YEREVAN (Noyan Tapan)–There have been no elections in Armenia like that we had in 1999–president Robert Kocharian told journalists. He noted that nine criminal proceedings have been instituted in connection with violations during electoral process. Thirty more reports are being currently investigated–he said. Kocharian also reported that only two parliament candidates have applied to lower court so far.
Stressing that the major fault of the May 30 elections was inaccuracies in voter registers–Kocharian said that they could be foreseen–as new election law bans additional voter registers by which 150,000-200,000 voters voted in previous times. He reminded that parties voted against additional voters–since they believed that the additional lists may lead to fraud. Noting that the right to allow voters who were not put on lists to vote was simply transmitted from electoral commissions to courts–Kocharian said that none of the citizens has been deprived of the right to vote. To prove this statement–Kocharian said that 1,137,000 voters participated in the elections–whereas according to various forecasts–the maximum number of voters was supposed to have made up 1,200,000.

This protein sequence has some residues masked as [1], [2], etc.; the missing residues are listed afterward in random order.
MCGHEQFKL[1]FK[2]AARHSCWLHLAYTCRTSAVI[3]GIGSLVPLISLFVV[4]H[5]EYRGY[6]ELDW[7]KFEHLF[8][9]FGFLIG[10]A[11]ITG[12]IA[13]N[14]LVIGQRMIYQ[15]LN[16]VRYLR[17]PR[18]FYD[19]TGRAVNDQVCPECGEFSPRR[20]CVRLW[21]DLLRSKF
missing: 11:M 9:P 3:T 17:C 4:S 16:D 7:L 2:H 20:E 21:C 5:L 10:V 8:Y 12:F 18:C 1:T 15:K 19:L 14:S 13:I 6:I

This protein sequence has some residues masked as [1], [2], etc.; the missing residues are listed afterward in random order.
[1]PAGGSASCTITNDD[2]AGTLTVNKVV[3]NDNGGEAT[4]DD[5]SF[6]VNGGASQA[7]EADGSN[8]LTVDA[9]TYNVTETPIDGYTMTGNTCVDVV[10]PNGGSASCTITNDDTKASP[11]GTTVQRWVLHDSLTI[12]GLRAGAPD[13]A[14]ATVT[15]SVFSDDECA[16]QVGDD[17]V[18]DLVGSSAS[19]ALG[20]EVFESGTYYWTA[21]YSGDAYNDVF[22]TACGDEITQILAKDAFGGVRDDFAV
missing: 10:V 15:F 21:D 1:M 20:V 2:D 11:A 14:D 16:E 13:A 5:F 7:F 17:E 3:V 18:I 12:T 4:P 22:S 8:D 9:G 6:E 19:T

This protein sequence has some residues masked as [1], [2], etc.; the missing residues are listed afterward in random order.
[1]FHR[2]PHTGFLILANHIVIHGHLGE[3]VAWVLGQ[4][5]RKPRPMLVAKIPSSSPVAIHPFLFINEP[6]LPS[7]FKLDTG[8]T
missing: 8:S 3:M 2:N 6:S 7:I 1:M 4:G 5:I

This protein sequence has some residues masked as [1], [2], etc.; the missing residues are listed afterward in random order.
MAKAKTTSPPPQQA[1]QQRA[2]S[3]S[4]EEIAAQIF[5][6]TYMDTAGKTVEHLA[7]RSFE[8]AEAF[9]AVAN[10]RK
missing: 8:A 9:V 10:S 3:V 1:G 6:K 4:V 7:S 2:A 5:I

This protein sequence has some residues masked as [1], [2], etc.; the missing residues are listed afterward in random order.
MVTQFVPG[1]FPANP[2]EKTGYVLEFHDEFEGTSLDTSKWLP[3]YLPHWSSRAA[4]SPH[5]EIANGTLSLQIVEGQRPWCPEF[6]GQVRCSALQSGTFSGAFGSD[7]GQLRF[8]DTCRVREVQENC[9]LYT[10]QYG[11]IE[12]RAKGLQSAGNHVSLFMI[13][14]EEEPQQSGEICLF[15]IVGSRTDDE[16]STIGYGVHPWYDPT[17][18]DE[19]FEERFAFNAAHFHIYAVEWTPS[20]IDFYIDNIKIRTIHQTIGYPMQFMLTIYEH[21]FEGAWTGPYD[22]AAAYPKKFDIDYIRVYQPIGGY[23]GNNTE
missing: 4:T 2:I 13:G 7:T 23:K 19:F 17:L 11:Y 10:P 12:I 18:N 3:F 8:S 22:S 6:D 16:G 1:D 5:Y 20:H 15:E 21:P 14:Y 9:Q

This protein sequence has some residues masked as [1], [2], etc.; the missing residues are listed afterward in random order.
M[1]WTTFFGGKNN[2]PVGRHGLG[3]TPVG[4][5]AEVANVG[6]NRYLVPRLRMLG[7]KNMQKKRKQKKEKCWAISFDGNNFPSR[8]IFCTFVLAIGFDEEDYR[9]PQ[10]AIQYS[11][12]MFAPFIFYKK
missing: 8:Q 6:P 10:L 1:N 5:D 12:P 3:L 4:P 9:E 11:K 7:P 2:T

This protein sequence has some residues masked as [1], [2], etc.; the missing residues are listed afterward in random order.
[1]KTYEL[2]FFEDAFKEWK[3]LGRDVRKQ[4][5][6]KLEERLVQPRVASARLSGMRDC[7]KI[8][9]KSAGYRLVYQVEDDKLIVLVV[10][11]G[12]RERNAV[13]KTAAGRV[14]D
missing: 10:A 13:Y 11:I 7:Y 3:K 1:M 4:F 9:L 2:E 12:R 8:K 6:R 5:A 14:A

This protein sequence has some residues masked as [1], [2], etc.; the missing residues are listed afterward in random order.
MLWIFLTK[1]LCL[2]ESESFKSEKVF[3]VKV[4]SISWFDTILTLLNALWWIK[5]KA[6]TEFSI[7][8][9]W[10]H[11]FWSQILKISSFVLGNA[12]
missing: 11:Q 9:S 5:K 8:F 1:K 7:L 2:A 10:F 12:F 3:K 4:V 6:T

According to the president–five percent of inaccuracies in voter registers is normal. Given the fact that no census of population has been held in Armenia for 10 years and the internal migration "is extremely intensive" and about 600,000-700,000 people are living outside the country–this figure might have been higher. Kocharian flatly denied allegations made some political forces that leaders of communities deliberately omitted names of citizens–favoring one or another party–in voter registers. He also assured those community leaders who failed to display serious attitude toward elections will be punished. Referring to media reports–saying that the largest number of inaccuracies was registered in the "Center" community of Yerevan–the president noted that two well-known politicians–representing the most radical opposition party–the National Democratic Union–were elected to the National Assembly–whereas the Armenian National Movement did not garner a sufficient number of votes–although leader of the community is ANM’s "number two" person–vice-chairman of the ANM Board Ararat Zourabian.